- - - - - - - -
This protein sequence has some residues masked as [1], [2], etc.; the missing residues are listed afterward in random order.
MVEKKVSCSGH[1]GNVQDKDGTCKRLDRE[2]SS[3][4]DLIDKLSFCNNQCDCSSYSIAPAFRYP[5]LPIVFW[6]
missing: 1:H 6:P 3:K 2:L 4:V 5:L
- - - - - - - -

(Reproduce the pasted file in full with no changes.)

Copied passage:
This protein sequence has some residues masked as [1], [2], etc.; the missing residues are listed afterward in random order.
MVEKKVSCSGH[1]GNVQDKDGTCKRLDRE[2]SS[3][4]DLIDKLSFCNNQCDCSSYSIAPAFRYP[5]LPIVFW[6]
missing: 1:H 6:P 3:K 2:L 4:V 5:L